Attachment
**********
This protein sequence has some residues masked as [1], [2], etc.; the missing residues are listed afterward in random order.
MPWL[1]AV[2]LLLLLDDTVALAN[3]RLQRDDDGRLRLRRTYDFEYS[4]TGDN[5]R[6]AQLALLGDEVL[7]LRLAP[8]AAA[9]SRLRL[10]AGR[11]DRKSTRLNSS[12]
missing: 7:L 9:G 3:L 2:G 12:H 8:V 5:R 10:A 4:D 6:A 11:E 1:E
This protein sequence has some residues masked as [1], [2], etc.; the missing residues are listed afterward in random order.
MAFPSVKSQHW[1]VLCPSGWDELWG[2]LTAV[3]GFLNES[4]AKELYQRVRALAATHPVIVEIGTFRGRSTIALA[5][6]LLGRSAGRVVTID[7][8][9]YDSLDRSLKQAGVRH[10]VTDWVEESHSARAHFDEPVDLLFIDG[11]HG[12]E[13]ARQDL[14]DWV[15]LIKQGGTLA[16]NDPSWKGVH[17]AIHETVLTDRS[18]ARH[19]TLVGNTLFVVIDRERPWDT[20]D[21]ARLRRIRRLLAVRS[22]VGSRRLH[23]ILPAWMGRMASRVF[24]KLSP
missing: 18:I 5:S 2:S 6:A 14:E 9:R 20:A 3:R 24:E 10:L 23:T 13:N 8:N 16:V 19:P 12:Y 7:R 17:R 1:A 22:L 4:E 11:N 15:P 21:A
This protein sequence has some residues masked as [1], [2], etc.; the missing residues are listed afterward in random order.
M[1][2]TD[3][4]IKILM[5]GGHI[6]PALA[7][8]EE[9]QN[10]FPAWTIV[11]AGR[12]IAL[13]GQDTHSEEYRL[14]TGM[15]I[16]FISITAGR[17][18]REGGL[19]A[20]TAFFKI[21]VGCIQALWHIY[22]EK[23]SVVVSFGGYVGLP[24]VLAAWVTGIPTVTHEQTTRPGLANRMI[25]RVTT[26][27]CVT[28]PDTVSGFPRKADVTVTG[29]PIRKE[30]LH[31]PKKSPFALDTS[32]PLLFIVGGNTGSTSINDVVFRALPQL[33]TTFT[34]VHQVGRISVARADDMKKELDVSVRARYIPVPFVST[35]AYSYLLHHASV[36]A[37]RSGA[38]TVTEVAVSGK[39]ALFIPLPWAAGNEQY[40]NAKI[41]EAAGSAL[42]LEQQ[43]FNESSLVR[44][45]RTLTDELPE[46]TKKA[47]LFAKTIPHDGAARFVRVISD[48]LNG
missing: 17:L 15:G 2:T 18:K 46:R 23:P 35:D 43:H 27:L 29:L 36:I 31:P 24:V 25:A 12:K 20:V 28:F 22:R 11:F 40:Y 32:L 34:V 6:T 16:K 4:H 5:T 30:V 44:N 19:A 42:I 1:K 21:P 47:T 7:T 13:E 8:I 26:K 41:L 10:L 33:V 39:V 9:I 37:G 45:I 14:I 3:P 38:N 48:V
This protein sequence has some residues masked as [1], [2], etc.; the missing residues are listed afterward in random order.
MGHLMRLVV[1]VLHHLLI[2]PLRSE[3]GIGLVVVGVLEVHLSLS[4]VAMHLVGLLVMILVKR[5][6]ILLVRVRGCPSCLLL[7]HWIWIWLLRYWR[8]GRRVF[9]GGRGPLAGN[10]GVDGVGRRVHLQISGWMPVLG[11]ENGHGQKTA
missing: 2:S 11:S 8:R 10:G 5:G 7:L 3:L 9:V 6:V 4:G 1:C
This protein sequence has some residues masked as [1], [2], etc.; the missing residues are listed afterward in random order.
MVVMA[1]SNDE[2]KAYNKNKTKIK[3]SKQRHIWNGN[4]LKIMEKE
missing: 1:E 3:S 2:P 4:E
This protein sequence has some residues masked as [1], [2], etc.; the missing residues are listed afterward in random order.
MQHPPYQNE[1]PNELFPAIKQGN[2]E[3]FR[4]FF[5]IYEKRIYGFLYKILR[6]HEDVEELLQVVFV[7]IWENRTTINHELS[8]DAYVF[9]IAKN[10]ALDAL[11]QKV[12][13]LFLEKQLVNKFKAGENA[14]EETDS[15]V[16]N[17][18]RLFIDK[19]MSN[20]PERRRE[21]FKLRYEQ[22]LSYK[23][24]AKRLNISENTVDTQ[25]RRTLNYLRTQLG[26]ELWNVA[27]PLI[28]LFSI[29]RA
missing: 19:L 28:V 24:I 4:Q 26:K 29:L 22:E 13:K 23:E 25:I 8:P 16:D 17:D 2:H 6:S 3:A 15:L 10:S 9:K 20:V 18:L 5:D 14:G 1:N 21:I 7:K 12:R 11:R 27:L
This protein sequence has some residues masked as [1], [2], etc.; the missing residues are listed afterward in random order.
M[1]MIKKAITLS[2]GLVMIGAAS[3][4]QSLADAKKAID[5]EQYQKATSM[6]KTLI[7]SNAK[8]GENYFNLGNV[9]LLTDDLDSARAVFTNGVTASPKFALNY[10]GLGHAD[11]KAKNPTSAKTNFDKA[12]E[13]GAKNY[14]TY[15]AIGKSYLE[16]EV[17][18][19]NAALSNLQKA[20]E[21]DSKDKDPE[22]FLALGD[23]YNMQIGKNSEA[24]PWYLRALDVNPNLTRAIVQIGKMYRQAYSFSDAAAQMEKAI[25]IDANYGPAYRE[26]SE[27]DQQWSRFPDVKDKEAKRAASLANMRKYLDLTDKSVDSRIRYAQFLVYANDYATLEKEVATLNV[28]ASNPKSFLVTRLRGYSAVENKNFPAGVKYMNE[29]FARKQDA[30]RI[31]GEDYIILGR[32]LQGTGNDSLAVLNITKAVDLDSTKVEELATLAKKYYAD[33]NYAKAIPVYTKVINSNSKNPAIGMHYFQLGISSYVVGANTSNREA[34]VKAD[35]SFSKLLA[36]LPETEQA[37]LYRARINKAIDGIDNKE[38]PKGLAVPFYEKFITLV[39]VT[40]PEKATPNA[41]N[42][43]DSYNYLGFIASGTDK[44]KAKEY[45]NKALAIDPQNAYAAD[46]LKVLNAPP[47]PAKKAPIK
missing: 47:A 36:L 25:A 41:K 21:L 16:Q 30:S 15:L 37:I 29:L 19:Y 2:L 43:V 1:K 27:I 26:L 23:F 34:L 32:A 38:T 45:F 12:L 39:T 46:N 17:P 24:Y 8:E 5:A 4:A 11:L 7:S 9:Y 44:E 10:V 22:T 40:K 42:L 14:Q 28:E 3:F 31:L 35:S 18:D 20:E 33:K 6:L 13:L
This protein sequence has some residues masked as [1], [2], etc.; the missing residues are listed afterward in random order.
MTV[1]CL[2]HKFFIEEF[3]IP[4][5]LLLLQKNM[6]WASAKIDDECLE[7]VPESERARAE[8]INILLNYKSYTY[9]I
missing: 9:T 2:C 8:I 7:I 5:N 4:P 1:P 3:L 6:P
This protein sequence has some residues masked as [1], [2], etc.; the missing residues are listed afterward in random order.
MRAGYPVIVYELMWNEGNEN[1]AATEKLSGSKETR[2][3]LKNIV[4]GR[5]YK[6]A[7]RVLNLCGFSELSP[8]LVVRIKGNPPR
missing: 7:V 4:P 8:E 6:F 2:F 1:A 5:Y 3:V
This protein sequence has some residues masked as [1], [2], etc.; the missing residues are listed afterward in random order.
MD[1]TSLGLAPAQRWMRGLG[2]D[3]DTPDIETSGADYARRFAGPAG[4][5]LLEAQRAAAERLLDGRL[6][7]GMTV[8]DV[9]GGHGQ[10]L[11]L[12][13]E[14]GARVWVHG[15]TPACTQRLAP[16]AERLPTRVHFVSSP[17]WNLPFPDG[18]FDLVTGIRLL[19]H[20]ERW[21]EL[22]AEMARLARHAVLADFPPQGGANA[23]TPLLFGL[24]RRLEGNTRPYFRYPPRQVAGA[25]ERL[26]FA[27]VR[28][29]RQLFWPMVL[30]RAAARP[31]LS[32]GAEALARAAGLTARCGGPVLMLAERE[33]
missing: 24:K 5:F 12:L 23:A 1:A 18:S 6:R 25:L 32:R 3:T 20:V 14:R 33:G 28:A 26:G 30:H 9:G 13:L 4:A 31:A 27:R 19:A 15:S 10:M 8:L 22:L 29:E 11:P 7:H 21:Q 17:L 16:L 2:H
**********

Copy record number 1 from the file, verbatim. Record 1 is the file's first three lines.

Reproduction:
This protein sequence has some residues masked as [1], [2], etc.; the missing residues are listed afterward in random order.
MPWL[1]AV[2]LLLLLDDTVALAN[3]RLQRDDDGRLRLRRTYDFEYS[4]TGDN[5]R[6]AQLALLGDEVL[7]LRLAP[8]AAA[9]SRLRL[10]AGR[11]DRKSTRLNSS[12]
missing: 7:L 9:G 3:L 2:G 12:H 8:V 5:R 10:A 4:D 6:A 11:E 1:E